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Tropentag, September 20 - 22, 2023, Berlin

"Competing pathways for equitable food systems transformation:
trade-offs and synergies"

Predicting potato diseases in smallholder agricultural areas of Nigeria using machine learning and remote sensing-based climate data

Esther S. Ibrahim1, Claas Nendel1, Bahareh Kamali2, Efron N. Gajere3, Patrick Hostert1

1Leibniz-Centre for Agric. Landscape Res. (ZALF), Germany
2University of Bonn, Inst. Crop Sci. and Res. Conserv. (INRES), Germany
3National Space and Research Development Agency, Space Institude, Nigeria


In many regions of Africa, severe cases of pest and crop diseases are linked to the negative impacts of climate change such as rising average temperatures and changes in precipitation regimes. The problems are prominent in Nigeria, where rainfed subsistence farming dominates and even only slight changes in climate regimes may largely affect cropping systems. Although farmers in Nigeria continue to use broad-spectrum fungicides on potato, potato diseases are still on the rise. Using remote sensing data and modeling techniques, related risks may be mitigated in the future, but a deep understanding of the mechanisms behind crop diseases or operational early-warning systems is not in place in Nigeria and most parts of SSA. Recently, machine-learning methods have become more prominent in epidemiological early warning. They provide vital information on data-disease relations useful for pre-disease infection management. Here, we build on machine-learning methods to develop spatial early warning tools for Nigeria, using the Jos Plateau as a test case. Remote sensing, as well as meteorological and field data, were used to (a) predict disease incidences using field reference data and a random forest classifier (RF), and (b) identify local conditions conducive to potato diseases, using machine-learning results based on multi-criteria classification (MCC). The results of the RF approach for 2019, 2020, and 2021 showed similar spatial characteristics, while the MCC varied significantly. Both models predicted between 72 % and 96 % of the potato fields being infested. The MCC model further revealed that spatiotemporal frequencies of vulnerability in June can be the indicator that informs the degrees of infestation. RF predictions resulted in higher levels of accuracy (between 83 % and 88 %) compared to MCC (between 67 % and 77 %), while the latter reflected the spatiotemporal patterns of annual disease incidence better. A five-day vulnerability window used with the MCC proved to be the most useful tool for developing an efficient spraying regime, based on a combination of temperature, rainfall, and relative humidity thresholds. This facilitates our development of an operational early-warning system for potato disease in tropical highlands of Africa, especially introducing spatial risks, which provides a more eco-friendly approach for early warning. This supports future smart agricultural practices and food security, increases yields, and promotes sustainable agricultural policies.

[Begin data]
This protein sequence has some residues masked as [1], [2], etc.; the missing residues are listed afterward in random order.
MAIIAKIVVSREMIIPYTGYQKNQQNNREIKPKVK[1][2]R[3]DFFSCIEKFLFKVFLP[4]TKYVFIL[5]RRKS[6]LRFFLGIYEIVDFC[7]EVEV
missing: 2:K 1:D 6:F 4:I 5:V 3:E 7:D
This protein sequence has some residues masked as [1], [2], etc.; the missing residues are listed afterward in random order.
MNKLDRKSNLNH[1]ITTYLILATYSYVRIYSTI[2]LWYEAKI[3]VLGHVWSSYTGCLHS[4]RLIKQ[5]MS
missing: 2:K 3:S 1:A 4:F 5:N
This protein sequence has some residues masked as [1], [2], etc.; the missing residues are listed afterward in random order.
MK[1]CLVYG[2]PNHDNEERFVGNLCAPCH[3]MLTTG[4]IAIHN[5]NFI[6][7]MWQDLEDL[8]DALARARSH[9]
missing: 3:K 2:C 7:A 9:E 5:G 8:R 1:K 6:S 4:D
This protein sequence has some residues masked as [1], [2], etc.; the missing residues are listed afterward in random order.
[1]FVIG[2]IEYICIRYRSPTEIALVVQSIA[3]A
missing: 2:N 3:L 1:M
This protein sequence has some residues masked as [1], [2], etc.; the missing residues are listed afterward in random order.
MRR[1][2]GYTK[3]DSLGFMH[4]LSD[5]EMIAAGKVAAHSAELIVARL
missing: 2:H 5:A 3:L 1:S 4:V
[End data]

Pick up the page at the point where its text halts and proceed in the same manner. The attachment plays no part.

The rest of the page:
Keywords: Classification, epidemiology, modelling, prediction, random forest, spatial sensing

Contact Address: Esther S. Ibrahim, Leibniz-Centre for Agric. Landscape Res. (ZALF), Eberswalder Straße 84 , 10099 Müncheberg, Germany, e-mail: esther_shupel.ibrahim@zalf.de

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